The Central Tibetan Administration (CTA) reports that Geshe Tenpa Gyaltsen, a Buddhist scholar at Gaden Jangtse Monastery in southern India, who was declared dead some 26 days ago, has shown no signs of physical decay or decomposition. It is believed that the monk has entered a rare tantric meditative state known as thukdam (Tib: ཐུགས་དམ་).
The thukdam state, which has been observed in a number of advanced tantric practitioners in recent years, is a meditative condition in which the individual’s consciousness is believed to remain in the body despite and beyond physical death. This is believed to posptpone the usual signs of decay. Tibetan Buddhist literature describes a glow on the face and warmth in the body of the deceased, making them appear to be alive.
The Tibetan term thukdam is a combination of “thuk,” meaning mind, and “dam,” referring to the meditative state of samadhi or concentration. As recently reported, scientific studies of this state are underway. Most recently in August, the Taiwan-based Tibetan Buddhist monk and scholar Geshe Jampa Gyatso entered the state. Thereafter his body was observed by scientists from Academia Sinica, the pre-eminent academic research institution in Taiwan.
Buddhist scholar Dr. Evan Thompson recounts several other instances of thukdam in his book Waking, Dreaming, Being: Self and Consciousness in Neuroscience, Meditation, and Philosophy (Columbia University Press 2017):
Another case is Lama Putse, of Ka-Nying Shedrub Ling Monastery near Boudhanath on the outskirts of Kathmandu, Nepal. He died March 31, 1998, and is reported to have remained in thukdam for eleven days, until April 11, 1998. On April 8 and 9, senior physicians from the CIWEC clinic in Kathmandu examined him and noted the lack of decay.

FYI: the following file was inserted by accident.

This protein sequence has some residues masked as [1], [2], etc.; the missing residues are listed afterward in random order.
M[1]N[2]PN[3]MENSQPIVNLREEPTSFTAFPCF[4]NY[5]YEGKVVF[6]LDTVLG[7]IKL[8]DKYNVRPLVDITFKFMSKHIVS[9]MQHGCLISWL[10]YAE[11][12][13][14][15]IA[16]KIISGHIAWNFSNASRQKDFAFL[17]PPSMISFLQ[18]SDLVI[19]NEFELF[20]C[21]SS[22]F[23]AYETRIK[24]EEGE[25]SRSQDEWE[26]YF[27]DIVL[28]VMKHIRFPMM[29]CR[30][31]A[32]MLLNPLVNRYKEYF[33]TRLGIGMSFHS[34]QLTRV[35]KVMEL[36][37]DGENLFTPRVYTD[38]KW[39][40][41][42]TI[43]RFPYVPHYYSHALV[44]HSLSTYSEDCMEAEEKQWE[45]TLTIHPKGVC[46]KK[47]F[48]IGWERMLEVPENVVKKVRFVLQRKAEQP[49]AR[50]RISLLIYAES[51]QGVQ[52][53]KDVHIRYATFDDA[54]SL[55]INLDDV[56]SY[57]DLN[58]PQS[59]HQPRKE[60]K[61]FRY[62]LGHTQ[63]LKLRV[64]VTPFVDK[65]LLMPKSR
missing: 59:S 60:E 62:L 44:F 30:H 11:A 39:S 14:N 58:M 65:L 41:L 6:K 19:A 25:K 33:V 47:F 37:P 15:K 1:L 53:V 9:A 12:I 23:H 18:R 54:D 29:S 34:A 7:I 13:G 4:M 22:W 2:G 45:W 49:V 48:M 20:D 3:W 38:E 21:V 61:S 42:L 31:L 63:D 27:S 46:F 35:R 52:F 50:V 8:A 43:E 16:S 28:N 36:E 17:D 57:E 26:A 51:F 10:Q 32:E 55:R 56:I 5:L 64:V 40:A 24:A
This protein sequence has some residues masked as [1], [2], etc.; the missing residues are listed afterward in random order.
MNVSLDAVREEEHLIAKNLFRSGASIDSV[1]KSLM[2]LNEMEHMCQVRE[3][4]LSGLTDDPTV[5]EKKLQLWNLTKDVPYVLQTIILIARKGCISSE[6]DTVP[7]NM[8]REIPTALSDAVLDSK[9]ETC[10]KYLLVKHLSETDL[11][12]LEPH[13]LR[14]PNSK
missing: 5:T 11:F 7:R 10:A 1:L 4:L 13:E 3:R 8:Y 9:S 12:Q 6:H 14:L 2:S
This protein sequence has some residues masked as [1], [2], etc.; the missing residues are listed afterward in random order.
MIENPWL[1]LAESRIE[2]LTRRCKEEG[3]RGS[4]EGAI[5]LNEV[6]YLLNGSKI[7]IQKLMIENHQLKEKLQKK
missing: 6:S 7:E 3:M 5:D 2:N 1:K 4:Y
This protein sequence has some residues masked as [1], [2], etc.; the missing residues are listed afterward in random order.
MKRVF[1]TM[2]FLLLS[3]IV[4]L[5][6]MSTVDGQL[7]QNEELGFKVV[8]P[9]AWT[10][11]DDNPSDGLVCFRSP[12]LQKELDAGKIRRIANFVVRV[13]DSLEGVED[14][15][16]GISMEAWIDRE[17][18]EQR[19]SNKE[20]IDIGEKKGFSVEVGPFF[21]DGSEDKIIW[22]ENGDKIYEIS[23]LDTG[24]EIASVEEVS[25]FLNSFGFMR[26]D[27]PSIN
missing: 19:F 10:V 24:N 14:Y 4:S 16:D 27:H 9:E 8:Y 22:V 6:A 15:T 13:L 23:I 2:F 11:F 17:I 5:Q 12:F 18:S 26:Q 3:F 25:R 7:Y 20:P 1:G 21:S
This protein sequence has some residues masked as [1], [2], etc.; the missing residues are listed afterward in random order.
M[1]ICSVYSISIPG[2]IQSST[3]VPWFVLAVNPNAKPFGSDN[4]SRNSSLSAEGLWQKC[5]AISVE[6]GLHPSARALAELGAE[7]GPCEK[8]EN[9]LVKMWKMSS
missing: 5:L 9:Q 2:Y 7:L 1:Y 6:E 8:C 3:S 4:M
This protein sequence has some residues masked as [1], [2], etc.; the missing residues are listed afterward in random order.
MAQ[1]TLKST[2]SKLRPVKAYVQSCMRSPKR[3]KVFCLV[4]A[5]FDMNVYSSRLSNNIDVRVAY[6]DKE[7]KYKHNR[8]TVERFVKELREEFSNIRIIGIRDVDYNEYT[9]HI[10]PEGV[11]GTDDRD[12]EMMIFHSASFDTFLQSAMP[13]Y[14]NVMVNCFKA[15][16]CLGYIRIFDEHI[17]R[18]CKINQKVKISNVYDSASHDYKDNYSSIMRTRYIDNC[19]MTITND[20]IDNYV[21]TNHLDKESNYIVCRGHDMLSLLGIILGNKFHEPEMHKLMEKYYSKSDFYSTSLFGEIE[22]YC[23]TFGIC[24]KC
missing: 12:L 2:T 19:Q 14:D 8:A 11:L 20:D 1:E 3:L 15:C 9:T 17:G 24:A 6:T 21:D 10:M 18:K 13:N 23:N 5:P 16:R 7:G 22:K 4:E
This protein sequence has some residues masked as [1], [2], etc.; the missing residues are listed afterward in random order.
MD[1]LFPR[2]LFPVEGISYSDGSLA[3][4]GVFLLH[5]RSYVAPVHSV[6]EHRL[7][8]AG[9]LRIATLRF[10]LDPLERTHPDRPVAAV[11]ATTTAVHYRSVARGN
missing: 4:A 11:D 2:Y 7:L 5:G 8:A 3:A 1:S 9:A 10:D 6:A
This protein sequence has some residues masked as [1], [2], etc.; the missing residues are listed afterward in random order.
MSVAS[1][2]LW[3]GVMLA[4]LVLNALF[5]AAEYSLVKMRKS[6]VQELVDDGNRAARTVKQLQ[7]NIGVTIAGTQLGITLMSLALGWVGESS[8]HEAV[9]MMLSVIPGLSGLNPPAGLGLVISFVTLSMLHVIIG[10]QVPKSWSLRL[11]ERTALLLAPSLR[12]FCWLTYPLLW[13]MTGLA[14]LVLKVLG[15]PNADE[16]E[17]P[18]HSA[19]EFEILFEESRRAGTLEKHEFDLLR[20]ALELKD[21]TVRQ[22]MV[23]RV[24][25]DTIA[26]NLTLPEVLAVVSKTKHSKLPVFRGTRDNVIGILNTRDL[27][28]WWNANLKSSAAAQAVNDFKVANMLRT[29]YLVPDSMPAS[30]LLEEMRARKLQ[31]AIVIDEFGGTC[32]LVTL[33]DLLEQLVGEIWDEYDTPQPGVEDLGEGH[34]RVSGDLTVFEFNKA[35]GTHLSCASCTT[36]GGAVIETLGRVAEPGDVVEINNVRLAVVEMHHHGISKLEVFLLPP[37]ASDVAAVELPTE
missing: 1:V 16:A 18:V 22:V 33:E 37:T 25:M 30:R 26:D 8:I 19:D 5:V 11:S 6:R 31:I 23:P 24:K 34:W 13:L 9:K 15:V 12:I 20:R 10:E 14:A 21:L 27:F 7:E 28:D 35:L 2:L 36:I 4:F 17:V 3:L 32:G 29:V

Chogye Trichen Rinpoche died January 22, 2007, in Kathmandu, and is reported to have remained sitting upright in thukdam for fifteen days, until February 6, 2007.
Kyabje Tenge Rinpoche, of Benchen Monastery in Kathmandu, died March 30, 2012, and is reported to have remained in thukdam for three and a half days, until April 3, 2012. A picture of him sitting upright in the thukdam state was widely circulated on the Internet. (Thompson 295)
After spending time at the University of Wisconsin-Madison’s Center for Investigating Healthy Minds with the meditation researcher Dr. Richard Davidson, Thompson noted:
One intriguing possibility that emerged from this meeting came from exchanges between the experts on Tibetan meditation and scientist Mark Roth, who works on the molecular biology of suspended animation at the Fred Hutchinson Cancer Research Center in Seattle. The Tibetan meditation specialists described certain deep meditative states in which the body seems to enter a kind of stasis with no observable breathing. Roth wondered whether these practices are able to reduce oxygen demand and slow or even stop metabolic activity. He speculated that, given lifetime practice of such techniques, meditators who practice them at death might be able to alter the usual physiological course of dying and death by affecting the body’s metabolic rate. (Thompson 289)
Geshe Tenpa Gyaltsen was born on 23 April 1934 in Tibet. He joined Gaden Jangtse Monastery in Tibet at the age of 20, and in 1959 he fled to India along with tens of thousands of others. Geshe Dhargyal initially settled at Buxar Choegar (Dharma Center), the first monastic facility established for Tibetans in 1959. He later moved to southern India, where he studied Buddhist philosophy and practiced widely, developing a wide understanding of the major canons of Tibetan Buddhism.
Thompson, Evan. 2017. Waking, Dreaming, Being: Self and Consciousness in Neuroscience, Meditation, and Philosophy. Columbia University Press: New York.
‘Clinically dead’ Tibetan monk isn’t showing signs of decay (The Tribune)
Tibetan Buddhist scholar in rare meditative state of Thukdam after 20 days of clinical death (Central Tibetan Administration)